A bright summer sky. A large cloud covers up a large portion of the bottom left of the image. A bright light is visible just above the cloud.

Conflicting Characteristics Between the Children of the Day and Those of the Night

Over the last month, we’ve been examining the idea of the Christian Faith being known as “The Way.” As is taught in multiple places, there are only two ways that we can go in this life. Near the end of Paul’s first letter to the Thessalonians, he teaches the saints about the Day of the Lord (1 Thes. 5:1-10). It is during this discussion that we find another example of everyone going just one way, or another. In the middle of the passage, the apostle encourages them by saying,

You are all children of light, and children of the day. We don’t belong to the night, nor to darkness,

1 Thessalonians 5:5

In the above verse, He uses the terms “children of light” and “children of the day.” May we all be described as such! As we go further in text, we observe that some people are children of the day, but others are of the night. We’ll look at that later. In the immediate context of verse 5, Paul instructs them to not sleep as others do. Instead, “Let’s watch and be sober” (1 Thes. 5:6). This instruction highlights two main things we need to do as Christians.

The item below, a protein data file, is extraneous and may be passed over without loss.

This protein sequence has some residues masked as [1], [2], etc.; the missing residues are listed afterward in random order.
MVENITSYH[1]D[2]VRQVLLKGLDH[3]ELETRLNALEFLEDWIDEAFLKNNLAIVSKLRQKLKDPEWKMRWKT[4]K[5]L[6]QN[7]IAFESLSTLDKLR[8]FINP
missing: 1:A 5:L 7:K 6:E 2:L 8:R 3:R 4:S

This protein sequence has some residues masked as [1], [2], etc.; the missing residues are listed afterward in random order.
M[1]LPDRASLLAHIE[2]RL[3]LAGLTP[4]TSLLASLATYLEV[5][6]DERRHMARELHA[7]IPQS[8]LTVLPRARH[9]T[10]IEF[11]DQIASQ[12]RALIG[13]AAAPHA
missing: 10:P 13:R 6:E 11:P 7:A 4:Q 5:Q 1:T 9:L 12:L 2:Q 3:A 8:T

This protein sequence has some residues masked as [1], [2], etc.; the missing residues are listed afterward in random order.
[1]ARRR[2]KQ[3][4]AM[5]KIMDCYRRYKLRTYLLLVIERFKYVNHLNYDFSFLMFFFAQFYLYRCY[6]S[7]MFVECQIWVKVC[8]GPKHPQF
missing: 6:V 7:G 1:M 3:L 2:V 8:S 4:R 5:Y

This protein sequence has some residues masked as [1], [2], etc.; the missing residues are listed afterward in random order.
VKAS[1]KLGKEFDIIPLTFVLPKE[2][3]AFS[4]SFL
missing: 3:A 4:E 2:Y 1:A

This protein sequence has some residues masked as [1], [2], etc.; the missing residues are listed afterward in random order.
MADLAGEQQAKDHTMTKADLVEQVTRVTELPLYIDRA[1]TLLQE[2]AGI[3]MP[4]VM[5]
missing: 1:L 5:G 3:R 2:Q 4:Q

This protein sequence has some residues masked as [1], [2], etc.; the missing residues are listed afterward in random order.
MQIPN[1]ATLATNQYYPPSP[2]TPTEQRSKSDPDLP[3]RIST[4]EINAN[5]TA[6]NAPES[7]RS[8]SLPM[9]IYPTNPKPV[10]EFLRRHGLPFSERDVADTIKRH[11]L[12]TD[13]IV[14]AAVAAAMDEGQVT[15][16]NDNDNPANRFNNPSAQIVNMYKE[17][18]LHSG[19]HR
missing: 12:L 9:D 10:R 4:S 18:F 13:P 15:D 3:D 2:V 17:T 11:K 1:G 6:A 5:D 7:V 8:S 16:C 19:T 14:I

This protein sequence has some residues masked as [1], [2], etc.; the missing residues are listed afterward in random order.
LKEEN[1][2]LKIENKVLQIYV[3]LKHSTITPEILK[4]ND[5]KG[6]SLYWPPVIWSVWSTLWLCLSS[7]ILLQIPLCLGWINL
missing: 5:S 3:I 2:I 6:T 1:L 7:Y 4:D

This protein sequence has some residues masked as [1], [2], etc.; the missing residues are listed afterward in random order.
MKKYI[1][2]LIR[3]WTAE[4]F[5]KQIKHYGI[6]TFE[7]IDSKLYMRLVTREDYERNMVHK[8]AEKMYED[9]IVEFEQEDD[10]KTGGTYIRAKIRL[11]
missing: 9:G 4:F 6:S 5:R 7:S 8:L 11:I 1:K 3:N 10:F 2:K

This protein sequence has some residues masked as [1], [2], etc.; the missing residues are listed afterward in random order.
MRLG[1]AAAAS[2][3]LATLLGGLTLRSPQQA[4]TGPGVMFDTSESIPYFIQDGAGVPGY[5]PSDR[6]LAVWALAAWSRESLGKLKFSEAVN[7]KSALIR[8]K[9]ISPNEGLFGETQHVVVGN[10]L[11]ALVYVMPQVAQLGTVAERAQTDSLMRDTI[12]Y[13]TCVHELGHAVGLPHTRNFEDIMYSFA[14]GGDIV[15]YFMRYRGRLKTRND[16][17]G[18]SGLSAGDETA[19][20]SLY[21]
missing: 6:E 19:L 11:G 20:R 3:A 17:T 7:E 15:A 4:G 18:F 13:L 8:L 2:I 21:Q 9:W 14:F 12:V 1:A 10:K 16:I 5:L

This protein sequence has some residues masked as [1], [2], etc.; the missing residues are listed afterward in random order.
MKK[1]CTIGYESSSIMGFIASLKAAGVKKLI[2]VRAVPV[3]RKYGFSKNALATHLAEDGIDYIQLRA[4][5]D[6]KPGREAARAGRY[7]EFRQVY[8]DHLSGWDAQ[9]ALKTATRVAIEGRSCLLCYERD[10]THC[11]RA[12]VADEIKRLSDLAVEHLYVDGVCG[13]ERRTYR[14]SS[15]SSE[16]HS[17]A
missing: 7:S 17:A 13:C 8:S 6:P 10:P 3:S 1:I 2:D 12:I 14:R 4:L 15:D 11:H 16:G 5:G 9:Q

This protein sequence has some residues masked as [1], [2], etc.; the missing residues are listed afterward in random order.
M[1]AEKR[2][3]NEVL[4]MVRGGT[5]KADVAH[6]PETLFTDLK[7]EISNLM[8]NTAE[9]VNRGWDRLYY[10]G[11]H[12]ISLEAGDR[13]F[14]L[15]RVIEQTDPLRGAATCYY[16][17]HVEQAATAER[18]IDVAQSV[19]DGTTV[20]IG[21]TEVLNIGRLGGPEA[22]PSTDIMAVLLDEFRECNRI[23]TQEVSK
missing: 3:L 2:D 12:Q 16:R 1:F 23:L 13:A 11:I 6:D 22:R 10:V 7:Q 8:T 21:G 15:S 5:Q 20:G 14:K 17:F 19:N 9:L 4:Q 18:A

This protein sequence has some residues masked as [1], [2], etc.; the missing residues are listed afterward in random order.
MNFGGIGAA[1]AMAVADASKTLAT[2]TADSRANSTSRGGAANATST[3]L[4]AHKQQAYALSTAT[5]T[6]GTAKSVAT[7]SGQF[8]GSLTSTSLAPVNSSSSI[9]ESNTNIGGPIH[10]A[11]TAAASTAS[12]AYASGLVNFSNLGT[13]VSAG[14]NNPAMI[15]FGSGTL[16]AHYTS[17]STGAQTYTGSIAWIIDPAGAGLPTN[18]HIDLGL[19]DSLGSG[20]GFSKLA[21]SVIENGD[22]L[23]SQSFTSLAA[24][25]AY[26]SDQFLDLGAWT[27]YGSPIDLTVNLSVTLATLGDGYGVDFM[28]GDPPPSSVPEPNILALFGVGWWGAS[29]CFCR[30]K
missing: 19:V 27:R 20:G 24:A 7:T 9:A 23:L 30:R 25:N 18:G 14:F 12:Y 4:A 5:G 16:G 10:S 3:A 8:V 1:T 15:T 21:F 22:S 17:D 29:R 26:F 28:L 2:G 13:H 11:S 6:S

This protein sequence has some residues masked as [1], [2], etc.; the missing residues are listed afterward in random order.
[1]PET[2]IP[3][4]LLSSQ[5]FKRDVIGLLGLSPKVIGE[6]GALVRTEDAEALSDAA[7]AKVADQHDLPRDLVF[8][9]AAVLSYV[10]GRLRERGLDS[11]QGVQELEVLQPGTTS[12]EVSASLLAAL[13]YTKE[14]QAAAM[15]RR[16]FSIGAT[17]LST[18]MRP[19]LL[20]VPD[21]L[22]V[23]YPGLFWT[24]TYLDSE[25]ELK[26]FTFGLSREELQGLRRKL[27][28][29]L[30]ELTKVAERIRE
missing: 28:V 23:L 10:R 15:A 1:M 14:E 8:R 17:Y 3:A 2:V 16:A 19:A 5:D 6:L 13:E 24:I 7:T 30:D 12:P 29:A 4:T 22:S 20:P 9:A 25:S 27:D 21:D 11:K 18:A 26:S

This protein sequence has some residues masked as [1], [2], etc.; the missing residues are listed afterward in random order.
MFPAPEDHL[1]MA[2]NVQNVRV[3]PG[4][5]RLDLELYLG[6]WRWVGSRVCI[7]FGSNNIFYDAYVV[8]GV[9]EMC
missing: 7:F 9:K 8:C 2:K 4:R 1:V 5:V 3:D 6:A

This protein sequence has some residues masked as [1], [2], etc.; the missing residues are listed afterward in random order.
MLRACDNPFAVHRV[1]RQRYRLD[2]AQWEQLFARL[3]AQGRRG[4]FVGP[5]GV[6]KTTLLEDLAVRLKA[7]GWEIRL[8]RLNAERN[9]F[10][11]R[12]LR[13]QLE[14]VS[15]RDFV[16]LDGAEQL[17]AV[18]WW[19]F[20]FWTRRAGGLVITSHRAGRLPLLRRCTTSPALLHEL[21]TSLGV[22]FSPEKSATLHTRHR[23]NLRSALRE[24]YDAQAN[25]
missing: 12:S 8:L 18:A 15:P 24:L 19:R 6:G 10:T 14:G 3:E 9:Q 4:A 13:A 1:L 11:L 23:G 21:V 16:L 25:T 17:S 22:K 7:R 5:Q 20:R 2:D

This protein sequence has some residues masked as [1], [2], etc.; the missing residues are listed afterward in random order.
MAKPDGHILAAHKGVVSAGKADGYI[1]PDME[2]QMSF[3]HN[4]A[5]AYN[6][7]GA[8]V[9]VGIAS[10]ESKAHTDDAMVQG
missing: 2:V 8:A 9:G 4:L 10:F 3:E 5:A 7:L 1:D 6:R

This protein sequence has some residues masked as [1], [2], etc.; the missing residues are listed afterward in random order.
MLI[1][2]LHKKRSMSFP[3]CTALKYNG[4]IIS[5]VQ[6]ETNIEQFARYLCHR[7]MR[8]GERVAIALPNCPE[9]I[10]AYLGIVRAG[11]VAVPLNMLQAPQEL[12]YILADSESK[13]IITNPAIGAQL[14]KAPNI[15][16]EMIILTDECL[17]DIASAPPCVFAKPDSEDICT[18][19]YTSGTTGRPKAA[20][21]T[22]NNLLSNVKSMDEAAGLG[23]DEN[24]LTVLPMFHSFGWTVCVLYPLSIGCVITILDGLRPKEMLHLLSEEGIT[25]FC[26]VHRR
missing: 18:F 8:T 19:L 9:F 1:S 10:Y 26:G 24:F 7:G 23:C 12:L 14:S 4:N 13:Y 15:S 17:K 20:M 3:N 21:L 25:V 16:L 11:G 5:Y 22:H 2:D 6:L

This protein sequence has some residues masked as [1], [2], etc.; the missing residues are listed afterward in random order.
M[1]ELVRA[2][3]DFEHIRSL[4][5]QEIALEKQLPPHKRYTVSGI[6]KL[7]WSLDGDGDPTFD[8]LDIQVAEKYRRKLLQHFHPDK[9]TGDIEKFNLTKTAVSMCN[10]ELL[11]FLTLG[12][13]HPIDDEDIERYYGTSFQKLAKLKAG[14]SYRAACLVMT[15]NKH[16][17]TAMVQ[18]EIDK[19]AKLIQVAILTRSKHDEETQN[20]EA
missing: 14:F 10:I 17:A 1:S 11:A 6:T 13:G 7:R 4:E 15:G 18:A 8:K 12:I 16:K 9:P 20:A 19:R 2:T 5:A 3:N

An Exhortation to Watch

The exhortation to watch may prompt us to think of being alert, or scanning the horizon with our eyes. We need to train our senses, and use them in preparation for the Lord’s return. 1 Thessalonians isn’t the only letter where Paul instructs his readers to watch. For instance, near the end of his first letter to the Corinthians, he writes, “Watch! Stand firm in the faith! Be courageous! Be strong!” (1 Cor. 16:13).

To another congregation, he connects the need to watch with prayer and thankfulness. It is from the fourth chapter of Colossians. The passage shares the need to watch with thanksgiving, and also mentions his requests for prayers. It reads as follows, “Continue steadfastly in prayer, watching therein with thanksgiving; praying together for us also, that God may open to us a door for the word, to speak the mystery of Christ, for which I am also in bonds; that I may reveal it as I ought to speak” (Col. 4:2-4).

One impressive aspect about the above is all that he hopes for! These include opening a door for the Word and speaking the mystery of Christ… even though he is bound in chains! What about yourself?

Do you think you could watch, pray, and be thankful in similar circumstances?

If not, in areas does your faith need to grow?

Even when Paul was in prison, He labored for the Lord, and taught and encouraged the saints through his letters. He watched with thankfulness, and saw the power of prayer in the midst of his trials. He was not oblivious to God’s power and faithfulness while he suffered. He was awake and alert. He used his God-given senses, and watched.

May we all do likewise!

Being Sober